I started to use Keras for ANN and something that I do not really understand is which values to choose for the input_shape parameter of the first layer in an ANN? I know that the number should be equal to the inputs but how can I determine the order and the other value in the vector. For example, here is the code of a Multilayer Perceptron that takes 3 inputs and calculates 1 output

model.add(Dense(20,  activation='relu'))
model.add(Dense(40,  activation='relu'))
model.add(Dense(20,  activation='relu'))
model.add(Dense(3, activation='linear'))

In this case I use 'input_shape=[3,]'. The 3 comes from the 3 inputs but why do I have a ",]" as the second argument. Here you see on the other hand the code for a recurrent neural network that is used for time series forecasting and that has 6 input features for every timeslot of the time series and calculates 24 outputs:

model6 = keras.models.Sequential([
    keras.layers.SimpleRNN(20, return_sequences=True, input_shape=[None, 6]),
    keras.layers.SimpleRNN(20, return_sequences=True),

Why do I have here another order with "input_shape=[None, 6]" and not "input_shape=[6, None]" and why do I need here "None" as the first argument and not like in the multilayer perceptron just ",]". Has this something to do with the recurrent neural network such that I always have to use the number of input features as the second argument and 'None' as the first argument.

I read about this in the keras documentation but it is still confusing for me. Can you tell me how to choose those input_shape argument`I'd appreciate every comment.


1 Answer 1


There are basically two parts.

  1. Why there is a comma in the [3,]? In this case you can skip it and just use [3]. You can encounter it in the tutorials, because you can pass the tuple as shape as well - (3,) and if you skip the comma in the tuple, then it will be just number, not tuple. So, it's just more of a python, not a keras itself. Try this in terminal
>>> 3 == (3)
>>> 3 == (3,)
>>> [3] == [3,]

The bottom line is that keras in this case expects 1-dimensional objects of size 3.

  1. About the recurrent networks. In contrast with fully-connected neural nets, the input to the RNN is two-dimensional. I.e. you have a time series with 10 steps, each defined by 3 numbers, then the shape would be (10, 3). The problem is that you don't know beforehand how many steps you will have - it could be 20, it could be 5. So, you use None as a placeholder to say the keras to expect some dimension there.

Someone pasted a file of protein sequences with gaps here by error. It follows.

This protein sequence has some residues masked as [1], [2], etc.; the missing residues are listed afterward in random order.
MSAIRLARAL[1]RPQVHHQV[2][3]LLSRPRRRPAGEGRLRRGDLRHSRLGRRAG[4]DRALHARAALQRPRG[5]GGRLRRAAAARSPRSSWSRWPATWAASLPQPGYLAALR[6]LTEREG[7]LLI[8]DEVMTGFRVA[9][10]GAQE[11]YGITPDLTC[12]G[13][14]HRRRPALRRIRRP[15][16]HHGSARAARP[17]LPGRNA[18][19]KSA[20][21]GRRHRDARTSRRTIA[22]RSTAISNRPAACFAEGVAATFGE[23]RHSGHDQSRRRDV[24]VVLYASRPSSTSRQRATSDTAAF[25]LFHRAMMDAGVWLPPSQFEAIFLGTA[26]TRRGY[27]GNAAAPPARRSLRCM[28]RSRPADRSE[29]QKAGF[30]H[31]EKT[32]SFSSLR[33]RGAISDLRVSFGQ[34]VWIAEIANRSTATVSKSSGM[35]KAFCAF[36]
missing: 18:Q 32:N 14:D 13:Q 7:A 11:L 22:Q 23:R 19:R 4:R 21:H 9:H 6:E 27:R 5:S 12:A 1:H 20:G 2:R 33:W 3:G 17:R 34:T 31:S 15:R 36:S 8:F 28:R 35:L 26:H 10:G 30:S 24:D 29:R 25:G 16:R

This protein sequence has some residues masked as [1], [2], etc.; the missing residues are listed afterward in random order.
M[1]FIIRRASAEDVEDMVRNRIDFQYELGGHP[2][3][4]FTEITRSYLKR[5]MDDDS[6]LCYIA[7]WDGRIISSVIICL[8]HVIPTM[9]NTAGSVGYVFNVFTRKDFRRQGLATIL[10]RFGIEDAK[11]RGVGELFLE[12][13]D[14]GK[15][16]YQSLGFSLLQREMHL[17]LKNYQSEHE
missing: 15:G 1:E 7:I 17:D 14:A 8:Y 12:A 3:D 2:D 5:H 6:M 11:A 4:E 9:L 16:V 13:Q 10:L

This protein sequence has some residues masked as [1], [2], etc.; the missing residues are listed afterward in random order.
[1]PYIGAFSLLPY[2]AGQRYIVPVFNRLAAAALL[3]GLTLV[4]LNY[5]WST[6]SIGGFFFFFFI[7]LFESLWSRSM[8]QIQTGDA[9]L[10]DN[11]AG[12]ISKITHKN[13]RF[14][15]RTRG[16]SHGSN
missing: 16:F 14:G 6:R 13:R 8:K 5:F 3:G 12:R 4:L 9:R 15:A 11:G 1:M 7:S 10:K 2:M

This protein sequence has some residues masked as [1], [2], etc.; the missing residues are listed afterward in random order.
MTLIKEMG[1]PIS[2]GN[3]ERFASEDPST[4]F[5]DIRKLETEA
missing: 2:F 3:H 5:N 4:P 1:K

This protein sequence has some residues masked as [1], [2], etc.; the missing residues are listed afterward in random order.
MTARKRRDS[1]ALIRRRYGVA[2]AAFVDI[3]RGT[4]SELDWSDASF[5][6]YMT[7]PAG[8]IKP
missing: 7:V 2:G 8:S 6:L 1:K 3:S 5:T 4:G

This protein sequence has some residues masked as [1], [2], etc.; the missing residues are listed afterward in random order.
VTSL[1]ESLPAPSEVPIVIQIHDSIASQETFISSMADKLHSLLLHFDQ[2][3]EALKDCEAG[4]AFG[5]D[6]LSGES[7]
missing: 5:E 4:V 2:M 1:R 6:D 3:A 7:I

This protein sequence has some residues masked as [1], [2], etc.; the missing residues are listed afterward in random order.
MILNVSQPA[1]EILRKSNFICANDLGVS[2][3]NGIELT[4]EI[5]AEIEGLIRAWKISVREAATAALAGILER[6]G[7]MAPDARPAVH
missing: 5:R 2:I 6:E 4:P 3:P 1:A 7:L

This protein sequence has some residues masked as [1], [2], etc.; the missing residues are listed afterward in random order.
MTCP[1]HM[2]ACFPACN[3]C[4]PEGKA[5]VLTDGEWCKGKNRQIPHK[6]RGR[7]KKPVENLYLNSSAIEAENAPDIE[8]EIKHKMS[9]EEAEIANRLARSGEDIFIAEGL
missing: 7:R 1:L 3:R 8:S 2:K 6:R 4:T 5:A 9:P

You can ask, why we use None here and not something else. The reason is numpy has been using similar notations for years. See the example below

>>> import numpy as np
>>> x = np.ones(5)
>>> x.shape
>>> x_2 = x[None, :5]
>>> x_2.shape
(1, 5)

In this case None in index tells numpy to add a dimension. It's not very transparent thing and could be confusing at first, especially with all the other notation, but you will get used to it.


  1. Worth mentioning, the number of dimensions of input tensors always will be bigger on one, i.e. 2 dimensions for MLP and 3 for the RNN, because we process data in batches. Thus, the first dimension always will be the number of samples. Let's look on the examples.
  • For MLP input tensor shape could be [128, 3], where the 128 is the number of samples and 3 is number of features. input_shape=(3,)
  • For RNN input tensor shape could be [128, 30, 3], where the 128 is the number of sample, 30 is sequence length and 3 is number of features. input_shape=(None, 3)
  • For convolutional NN the inputs will be images and shape like [128, 220, 220, 3], where the 128 is the number of images, 220x220 - size of the image and 3 is number of channels (colors). input_shape=(220, 220, 3)

The interesting fact - we asked to specify the input shape not because keras authors are pedants, but because the specific size of the network is depend on it and we need this info during initialization. As batch size doesn't influence the model size, it is omitted by convention. We would probably omitted the sequence length as well, if the RNN was the only architecture, but for consistency with other type of models it is as it is.

  • $\begingroup$ Thanks Kirill for your answer. So can I just always use [None, numberOfFeaturesPerTimeSlot] when having a RNN? $\endgroup$
    – PeterBe
    Mar 25, 2021 at 16:44
  • 1
    $\begingroup$ Just to complement a bit, normally in Keras/Tensorflow, the first dimension is the batch_size which is useful when managing large datasets. Even if you specify a one-dimension input_shape (e.g (3,)) internally the network will expect (batch_size, 3) $\endgroup$
    – jcaliz
    Mar 25, 2021 at 17:14
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    $\begingroup$ Thanks for your answer and effort Kirill. I accepted and upvoted your answer. $\endgroup$
    – PeterBe
    Mar 29, 2021 at 7:44
  • 1
    $\begingroup$ As of the your other question, see the part 3 in edited answer. $\endgroup$ Apr 20, 2021 at 15:26
  • 1
    $\begingroup$ Because [,3] is incorrect syntax in python. If you asking, why then [3,] is correct, I would refer to why trailing comma is allowed in python question. Another thing which could be confusing - None is not nothing or space, it's a special object in python. $\endgroup$ Apr 20, 2021 at 16:52

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